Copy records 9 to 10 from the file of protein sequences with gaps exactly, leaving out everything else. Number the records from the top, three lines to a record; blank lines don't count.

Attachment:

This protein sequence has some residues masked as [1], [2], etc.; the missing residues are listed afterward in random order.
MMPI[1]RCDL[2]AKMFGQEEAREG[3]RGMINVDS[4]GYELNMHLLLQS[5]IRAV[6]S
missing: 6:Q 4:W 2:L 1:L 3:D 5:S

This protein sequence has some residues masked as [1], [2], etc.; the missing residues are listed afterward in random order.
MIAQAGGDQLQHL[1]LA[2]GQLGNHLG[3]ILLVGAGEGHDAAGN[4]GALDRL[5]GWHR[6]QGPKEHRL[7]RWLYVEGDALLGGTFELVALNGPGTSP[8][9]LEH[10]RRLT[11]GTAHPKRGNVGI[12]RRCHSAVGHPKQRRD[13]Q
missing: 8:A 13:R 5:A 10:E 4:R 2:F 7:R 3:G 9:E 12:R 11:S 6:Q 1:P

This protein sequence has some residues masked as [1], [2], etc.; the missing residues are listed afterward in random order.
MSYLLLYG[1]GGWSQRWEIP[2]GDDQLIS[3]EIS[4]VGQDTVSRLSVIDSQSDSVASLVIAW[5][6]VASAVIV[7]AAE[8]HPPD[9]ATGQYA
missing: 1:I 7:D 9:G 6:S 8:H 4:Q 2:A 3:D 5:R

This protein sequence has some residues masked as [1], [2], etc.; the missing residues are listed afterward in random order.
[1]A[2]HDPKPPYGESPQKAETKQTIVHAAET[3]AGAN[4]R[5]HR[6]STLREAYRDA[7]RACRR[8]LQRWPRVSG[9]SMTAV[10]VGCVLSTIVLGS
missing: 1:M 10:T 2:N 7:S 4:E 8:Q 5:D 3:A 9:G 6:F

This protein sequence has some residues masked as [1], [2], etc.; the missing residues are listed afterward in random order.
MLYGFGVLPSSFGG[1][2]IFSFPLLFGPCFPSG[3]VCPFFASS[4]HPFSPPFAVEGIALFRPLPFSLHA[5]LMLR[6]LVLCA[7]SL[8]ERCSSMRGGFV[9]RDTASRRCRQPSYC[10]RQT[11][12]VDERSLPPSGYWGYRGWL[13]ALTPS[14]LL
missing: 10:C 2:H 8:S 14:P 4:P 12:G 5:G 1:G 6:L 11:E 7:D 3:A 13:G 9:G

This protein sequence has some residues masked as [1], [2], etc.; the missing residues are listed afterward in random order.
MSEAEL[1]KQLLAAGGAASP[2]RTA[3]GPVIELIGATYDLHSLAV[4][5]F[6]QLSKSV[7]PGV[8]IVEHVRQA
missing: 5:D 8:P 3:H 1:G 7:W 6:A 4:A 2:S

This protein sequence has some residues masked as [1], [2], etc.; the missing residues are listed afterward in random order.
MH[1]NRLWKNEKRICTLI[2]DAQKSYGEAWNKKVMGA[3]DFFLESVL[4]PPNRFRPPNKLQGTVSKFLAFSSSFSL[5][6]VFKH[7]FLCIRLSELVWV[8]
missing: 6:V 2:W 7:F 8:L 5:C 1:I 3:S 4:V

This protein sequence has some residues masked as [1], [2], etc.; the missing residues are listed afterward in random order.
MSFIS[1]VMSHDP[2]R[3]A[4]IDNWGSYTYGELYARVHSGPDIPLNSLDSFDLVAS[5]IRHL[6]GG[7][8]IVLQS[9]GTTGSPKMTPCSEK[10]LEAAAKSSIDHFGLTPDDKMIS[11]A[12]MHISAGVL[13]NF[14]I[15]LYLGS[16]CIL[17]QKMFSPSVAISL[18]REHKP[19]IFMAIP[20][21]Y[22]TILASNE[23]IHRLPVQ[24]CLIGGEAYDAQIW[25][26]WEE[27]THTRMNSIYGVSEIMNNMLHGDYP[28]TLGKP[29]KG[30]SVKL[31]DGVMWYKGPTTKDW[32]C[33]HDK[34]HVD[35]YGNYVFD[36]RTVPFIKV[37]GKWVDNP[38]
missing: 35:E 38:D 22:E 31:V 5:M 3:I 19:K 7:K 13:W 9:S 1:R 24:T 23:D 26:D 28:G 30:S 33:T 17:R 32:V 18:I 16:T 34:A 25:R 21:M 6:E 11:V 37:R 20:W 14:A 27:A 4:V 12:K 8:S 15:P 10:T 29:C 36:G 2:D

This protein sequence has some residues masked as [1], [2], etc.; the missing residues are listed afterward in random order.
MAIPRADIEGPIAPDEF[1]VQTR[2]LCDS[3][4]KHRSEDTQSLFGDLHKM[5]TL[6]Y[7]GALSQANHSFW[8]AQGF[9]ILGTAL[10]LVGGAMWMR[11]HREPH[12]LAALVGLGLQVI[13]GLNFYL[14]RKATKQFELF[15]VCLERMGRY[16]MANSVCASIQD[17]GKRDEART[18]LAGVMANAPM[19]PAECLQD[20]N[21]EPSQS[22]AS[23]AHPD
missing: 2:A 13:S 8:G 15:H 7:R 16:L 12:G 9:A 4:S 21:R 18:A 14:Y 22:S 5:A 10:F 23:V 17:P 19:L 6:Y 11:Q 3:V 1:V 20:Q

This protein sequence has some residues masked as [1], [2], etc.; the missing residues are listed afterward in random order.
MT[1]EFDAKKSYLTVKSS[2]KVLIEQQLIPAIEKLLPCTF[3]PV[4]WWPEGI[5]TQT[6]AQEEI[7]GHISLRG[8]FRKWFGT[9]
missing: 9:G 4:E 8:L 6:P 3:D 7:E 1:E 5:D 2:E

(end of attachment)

This protein sequence has some residues masked as [1], [2], etc.; the missing residues are listed afterward in random order.
MAIPRADIEGPIAPDEF[1]VQTR[2]LCDS[3][4]KHRSEDTQSLFGDLHKM[5]TL[6]Y[7]GALSQANHSFW[8]AQGF[9]ILGTAL[10]LVGGAMWMR[11]HREPH[12]LAALVGLGLQVI[13]GLNFYL[14]RKATKQFELF[15]VCLERMGRY[16]MANSVCASIQD[17]GKRDEART[18]LAGVMANAPM[19]PAECLQD[20]N[21]EPSQS[22]AS[23]AHPD
missing: 2:A 13:S 8:G 15:H 7:R 16:L 12:G 9:A 4:S 21:R 18:A 14:Y 22:S 5:A 10:F 23:V 17:P 19:L 6:Y 11:Q 3:V 1:V 20:Q

This protein sequence has some residues masked as [1], [2], etc.; the missing residues are listed afterward in random order.
MT[1]EFDAKKSYLTVKSS[2]KVLIEQQLIPAIEKLLPCTF[3]PV[4]WWPEGI[5]TQT[6]AQEEI[7]GHISLRG[8]FRKWFGT[9]
missing: 9:G 4:E 8:L 6:P 3:D 7:E 1:E 5:D 2:E